Unfortunately, not every story I get to react to is some feel good story about someone overcoming cancer thanks to Rick Simpson Oil, or how anxiety was calmed down due to medical marijuana being the answer. Today I read a story on WebMd that was worth sharing for all of the loyal followers here as a caution of what can happen if you don’t educate yourself properly on using marijuana either medicinally or most likely, recreationally.
The Potential Dangers of CBD Edibles
I don’t want to sound like Debbie Downer here, because obviously this is a marijuana advocacy website and the entire staff here believes in it’s power and feel it has a lot to offer people with many different conditions. I also am fine with people smoking weed, because it’s much more safe having someone stoned than drunk, and you can buy liquor just about anywhere in the USA. So with that disclaimer firmly out there, it’s important that people do here about the potential dangers that are involved with CBD edibles.
As the story published on WebMD started, a 70 year old man felt like he was “dying” as he got to a hospital via ambulance in Canada. The team at Dalhousie University in St. John, New Brunswick, Canada had confirmed that indeed the man had suffered a heart attack.
What happened prior to the heart attack is what is the concern here. The man had a lollipop laced with marijuana. This was provided by a friend who felt that taking it would help the man sleep better. While they don’t know if this is what exactly caused the heart attack that day, (the person did have pre-existing heart disease), the statement by the hospital staffer rang loudly to me as I know many people who consume THC products and do not know what sort of dosage they need or can handle.
(Note: all products we recommend on this website are THC free.)
”We don’t have enough guidance to say what a safe dose would be.”
There have been many experts who have stressed a concern over CBD edibles, which are sold in many shapes and forms. Gummies are the most popular edible, and I’m a very happy customer myself of CBD MD, and I find their gummies very beneficial to my health. You can also find brownies, snacks, and even drinks with CBD sold by many brands online and even more in the states who have recreational marijuana dispensaries.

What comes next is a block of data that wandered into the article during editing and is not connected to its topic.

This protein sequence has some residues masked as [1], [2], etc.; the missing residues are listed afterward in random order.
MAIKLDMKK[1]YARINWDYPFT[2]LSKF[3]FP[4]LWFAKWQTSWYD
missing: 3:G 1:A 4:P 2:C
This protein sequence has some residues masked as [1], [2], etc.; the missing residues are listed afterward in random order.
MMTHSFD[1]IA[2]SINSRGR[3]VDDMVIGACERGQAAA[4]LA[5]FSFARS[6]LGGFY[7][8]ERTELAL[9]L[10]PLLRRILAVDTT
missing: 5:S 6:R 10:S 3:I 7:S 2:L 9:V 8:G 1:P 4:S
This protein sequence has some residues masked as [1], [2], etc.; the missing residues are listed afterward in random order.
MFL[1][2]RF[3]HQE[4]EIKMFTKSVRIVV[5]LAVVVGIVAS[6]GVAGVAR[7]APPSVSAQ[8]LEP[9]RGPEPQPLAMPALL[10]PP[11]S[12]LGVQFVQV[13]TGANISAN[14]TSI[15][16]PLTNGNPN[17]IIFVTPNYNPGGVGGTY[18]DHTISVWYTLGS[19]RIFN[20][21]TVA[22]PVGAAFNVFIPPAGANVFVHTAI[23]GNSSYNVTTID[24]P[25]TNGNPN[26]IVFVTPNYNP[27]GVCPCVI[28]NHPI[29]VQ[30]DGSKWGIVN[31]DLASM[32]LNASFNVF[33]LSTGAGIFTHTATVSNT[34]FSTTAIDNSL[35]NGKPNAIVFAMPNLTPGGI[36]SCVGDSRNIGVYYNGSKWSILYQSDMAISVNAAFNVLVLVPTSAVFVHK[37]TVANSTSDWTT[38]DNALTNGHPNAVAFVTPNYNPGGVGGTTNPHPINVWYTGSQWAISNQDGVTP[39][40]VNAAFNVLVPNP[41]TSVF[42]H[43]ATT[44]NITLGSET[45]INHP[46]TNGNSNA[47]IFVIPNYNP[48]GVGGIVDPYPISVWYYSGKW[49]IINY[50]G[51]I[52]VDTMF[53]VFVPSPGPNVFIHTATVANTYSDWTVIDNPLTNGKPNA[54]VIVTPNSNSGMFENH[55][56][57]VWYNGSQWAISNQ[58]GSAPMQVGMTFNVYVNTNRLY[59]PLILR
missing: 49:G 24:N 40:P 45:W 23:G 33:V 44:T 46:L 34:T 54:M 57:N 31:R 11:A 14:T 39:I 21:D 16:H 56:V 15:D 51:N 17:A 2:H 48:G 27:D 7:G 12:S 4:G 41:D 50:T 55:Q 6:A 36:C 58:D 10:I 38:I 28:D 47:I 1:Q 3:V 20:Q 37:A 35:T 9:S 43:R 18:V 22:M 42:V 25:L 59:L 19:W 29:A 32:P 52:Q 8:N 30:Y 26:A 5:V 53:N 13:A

Also read: Marijuana laws by State.
There are over 100 cannabinoids found in cannabis, and CBD is cannabidiol. There are many proven health benefits of CBD, and the edibles are derived from hemp or marijuana. The latter is only available in one of the states that has approved marijuana and made it legal. You’ll get THC in these products along with CBD.
The problem with the edibles right now is that people are getting way too much THC. There is a lack of knowledge by novice users and the stats back up this statement. In Colorado, a legal state, more than 2,500 cannabis-related emergency room visits were checked by a research staff from 2012 to 2016. While there were more visits due to inhaled cannabis, the visits stemming from consumption of edibles were more prone to have cardiovascular and psychiatric problems.
Another problem is the product labeling. This goes on in both hemp and marijuana CBD edibles, and consumers are very confused while reading labels. In a study done in 2015, an evaluation of 75 marijuana edibles found that only 17% were labeled accurately.
We definitely need more governing in this industry on the marijuana (THC) level.
Even with the aforementioned concerns, the market is a ripe one. In 2018, the market for cannabis edibles was a whopping $2.3 billion. This is according to Bethany Gomez, managing director of the Brightfield Group. It’ll blossom to $5.3 billion by the year 2022, according to the article. In just the hemp CBD edible market, the one I cover mainly, (and the stuff you can buy online), there was $100.2 million of business done in 2018 alone. That’ll boom to $4.9 million by the year 2022.
The FDA and Edibles
The odd part, is in the FDA’s eyes, neither the marijuana edibles or the ones with hemp, are legal. The 2018 Farm Bill did bring hemp into a class of it’s own and become defined as cannabis with no more than 0.3% of THC. The biggest takeaway from this is that hemp was removed from the federal Controlled Substances act, where it didn’t belong to begin with.
A host of states have outlawed CBD edibles, which sides with the FDA’s view. North Carolina was one of these states, going as far as sending letters to manufactures and retailers.
Food establishments in New York have been warned that they can not add CBD to food or beverages. If they won’t follow suit by July 1, they risk losing the products. After October 1, violations and fines will ensue.
There aren’t any universal tests in place for CBD edibles currently.
The states that legalized marijuana for the most part have some sort of tests done for the marijuana products, according to Gomez.
Many of the hemp CBD products that we have reviewed here have third party testing done, and the ones that show you their tests, are more recommended than others. Read our reviews and you’ll quickly find out which brands go the extra mile.
Tips for Buying Edibles
Again, everything we review online, unless otherwise noted in BOLD, is derived from hemp and you don’t have to worry about the THC content. However, it’s important to know how to read labels because there are many products that can cause confusion.
With all of this said, please feel free to reach out to me with any questions. I’m here to keep people informed and more importantly – SAFE.